Zero Separation by Philip Donlay
No-one can be sure who first said it, but the advice, “Write what you know.” tends to be associated with Mark Twain. The underlying point of this potentially sage advice is that writers can inspire their readers by their knowledge and enthusiasm for a given subject. Of course, it’s entirely possible that an enthusiast may drone on interminably, assuming the readers will be equally interested in every last detail. Alternatively, the writer may have become a little bored with the material through long association and transmit that boredom to the reader. With those caveats, it usually works out well in a novel aiming for some degree of realism. Credibility comes when the facts are accurate and the detail lovingly described. This author was a pilot until forced to retire by ill health. This loss was depressing. Now, when he writes about flying, he seems to come to life again.
My immediate problem in reading Zero Separation by Philip Donlay (Oceanview Publishing, 2013) is not knowing who anyone is. This is the third book to feature Donovan Nash who seems to dice with death on a regular basis, flying into a hurricane in the first book and trying to land a heavily damaged airliner in the second. For once, I find the structure of the book unhelpful. Usually the author inserts enough information as we go along so that the reader will not be taken by surprise when obviously important characters have more to them than at first sight meets the eye. A further slightly strange element is that we’ve already been through two books and only now come to the major part of Donovan Nash’s backstory. Without having read the previous two novels, I can’t say why all this never came up before but, with an inner circle only too aware of his previous identity, you would think some of this would have been discussed — perhaps it was.
Anyway, this is all speculative and not relevant to the main business of reviewing this book. I can’t say I like many of the people on display. Not of course that readers are expected to like the characters in a book. We’re all familiar with the idea of the anti-hero. Nor am I predisposed to dislike the supremely wealthy simply because they are rich. But I worry their wealth distorts their values. Here’s a man who gets into trouble and, instead of toughing it out, stages his own death and goes through reconstructive facial surgery. Naturally, he keeps all his money. So the plan calls for him to crash a plane. This must give rise to a false claim on the insurance policy covering loss of the company asset. It would look all wrong if no claim was made. Naturally he’s declared dead. Almost certainly, this would trigger multiple false claims on life insurance policies. He would be covered both as an individual and as a key man in his company. By any standards, this makes him a coward in running away and a fraudster of epic proportions in hiding all his wealth and creating a false identity that enables him to use the money, including the death benefits, after he’s been declared dead. There may also be multiple offences committed in relation to tax and estate duty. Of course, several others are involved in this criminal conspiracy. Curiously none of them seem to have a strategy for running away should the scam be disclosed. Only our hero and his wife have devised a bolt hole with new identities and some of, if not all, the money. That leaves the others to go to jail and the state to confiscate as much of the money and assets as it can find in civil and criminal penalties. As I say, none of these people have praiseworthy values.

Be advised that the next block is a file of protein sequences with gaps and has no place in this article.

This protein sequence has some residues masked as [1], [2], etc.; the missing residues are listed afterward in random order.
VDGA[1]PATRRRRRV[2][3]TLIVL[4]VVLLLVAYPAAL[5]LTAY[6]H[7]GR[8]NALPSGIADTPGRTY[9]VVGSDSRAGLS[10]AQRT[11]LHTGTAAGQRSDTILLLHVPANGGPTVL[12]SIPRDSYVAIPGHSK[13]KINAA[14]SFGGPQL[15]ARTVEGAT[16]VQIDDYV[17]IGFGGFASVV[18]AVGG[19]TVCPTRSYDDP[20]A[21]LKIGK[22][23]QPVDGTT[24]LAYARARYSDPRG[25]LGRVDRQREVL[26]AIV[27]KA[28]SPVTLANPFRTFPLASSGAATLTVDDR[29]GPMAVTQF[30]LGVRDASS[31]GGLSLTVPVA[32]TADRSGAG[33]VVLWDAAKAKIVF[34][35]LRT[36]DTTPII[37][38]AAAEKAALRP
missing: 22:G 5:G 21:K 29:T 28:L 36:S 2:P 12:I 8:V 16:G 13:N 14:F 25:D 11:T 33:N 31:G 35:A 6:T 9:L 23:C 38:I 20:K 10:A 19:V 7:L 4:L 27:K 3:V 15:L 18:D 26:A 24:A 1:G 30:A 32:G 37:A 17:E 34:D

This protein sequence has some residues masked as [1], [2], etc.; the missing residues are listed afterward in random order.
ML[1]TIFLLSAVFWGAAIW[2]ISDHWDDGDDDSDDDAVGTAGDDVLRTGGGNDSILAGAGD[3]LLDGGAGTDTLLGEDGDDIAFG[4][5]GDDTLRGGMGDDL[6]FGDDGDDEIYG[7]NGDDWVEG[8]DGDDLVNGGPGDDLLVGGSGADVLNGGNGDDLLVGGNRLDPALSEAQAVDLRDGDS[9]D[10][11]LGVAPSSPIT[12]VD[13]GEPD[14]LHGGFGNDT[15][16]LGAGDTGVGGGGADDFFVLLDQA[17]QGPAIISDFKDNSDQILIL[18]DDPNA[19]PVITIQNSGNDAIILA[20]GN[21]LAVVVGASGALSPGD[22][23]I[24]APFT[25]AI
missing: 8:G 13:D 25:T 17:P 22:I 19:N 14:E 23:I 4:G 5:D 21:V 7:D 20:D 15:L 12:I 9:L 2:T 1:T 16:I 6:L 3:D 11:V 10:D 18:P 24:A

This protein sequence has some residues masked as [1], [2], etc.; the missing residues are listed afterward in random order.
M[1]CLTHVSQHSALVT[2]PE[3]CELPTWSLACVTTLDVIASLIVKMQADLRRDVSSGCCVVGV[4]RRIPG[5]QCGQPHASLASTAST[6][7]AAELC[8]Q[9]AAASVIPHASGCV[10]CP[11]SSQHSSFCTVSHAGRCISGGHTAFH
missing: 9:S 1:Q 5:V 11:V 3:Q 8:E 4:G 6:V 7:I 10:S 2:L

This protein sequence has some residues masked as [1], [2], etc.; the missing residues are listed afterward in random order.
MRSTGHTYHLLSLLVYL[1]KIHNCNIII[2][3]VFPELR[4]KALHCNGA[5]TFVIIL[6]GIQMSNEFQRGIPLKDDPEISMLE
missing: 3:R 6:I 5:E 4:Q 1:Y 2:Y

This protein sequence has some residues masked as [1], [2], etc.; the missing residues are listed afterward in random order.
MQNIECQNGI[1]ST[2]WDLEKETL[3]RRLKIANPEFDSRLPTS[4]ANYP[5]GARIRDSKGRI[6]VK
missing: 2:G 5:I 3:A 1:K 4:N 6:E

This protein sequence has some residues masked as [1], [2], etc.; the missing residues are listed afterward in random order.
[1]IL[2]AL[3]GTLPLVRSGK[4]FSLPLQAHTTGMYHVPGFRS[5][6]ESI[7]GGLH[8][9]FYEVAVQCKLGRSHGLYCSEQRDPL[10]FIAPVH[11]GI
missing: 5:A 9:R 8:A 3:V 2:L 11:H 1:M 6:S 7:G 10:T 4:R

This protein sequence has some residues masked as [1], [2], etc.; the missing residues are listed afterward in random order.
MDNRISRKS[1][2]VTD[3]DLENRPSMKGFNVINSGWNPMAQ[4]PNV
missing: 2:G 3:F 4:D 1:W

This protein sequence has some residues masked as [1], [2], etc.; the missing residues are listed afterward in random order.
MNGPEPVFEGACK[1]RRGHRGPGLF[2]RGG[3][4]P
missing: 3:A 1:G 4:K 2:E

As to the rest of the book, it’s easy to crystalise why I find it deeply unsatisfying. The previous two books deal with a pilot who has to use his skills in situations growing out of the accident of where he happens to be. Anyone with piloting experience who is on an aeroplane when the pilots are seriously injured or killed would have to take over and try to land. We overlook the coincidence it just happens to be our hero who gets the chance to star and let him get on to save the day. But this is slightly different and the difference is critical. As is always required, he’s in the wrong place when an aeroplane is stolen. That’s just bad luck and, in almost every case, he would be sent off home. But an FBI agent blackmails him into helping her track down who might be responsible. OK so here’s my problem. Ever since 9/11, there has been paranoia about people in a position to crash aeroplanes on to population centres. Consequently all professional pilots go through intensive screening which, not unnaturally, includes fingerprinting and criminal background checks. I find it inconceivable that this man could have avoided detection by the Department of Homeland Security, the Transport Security Administration and every other agency with an interest in keeping American airspace safe. That this lowly FBI agent can immediately identify our hero from a partial print when no-one else has noticed this individual didn’t exist twenty years ago is absurd.
I could go on dismantling the plot but, from this brief sample of analysis, you have an insight into the problems. Under normal circumstances, I would dismiss this book as completely worthless. Indeed, a few passages jar with slightly awkward word selection. But I come back to the last quarter of the book which, as a thriller, is excellent. Applying Mark Twain’s advice, Philip Donlay writes in a different class when he writes about flying. He knows the business and this sequence is ingenious to say the least. Even the final scenes on the ground maintain the high standard to a satisfying conclusion to the thriller element. So Zero Separation, for a host of reasons, has zero credibility as a plot set-up but manages to finish with a magnificent flourish.
For a review of the next in the series, see Deadly Echoes.
A copy of this book was sent to me for review.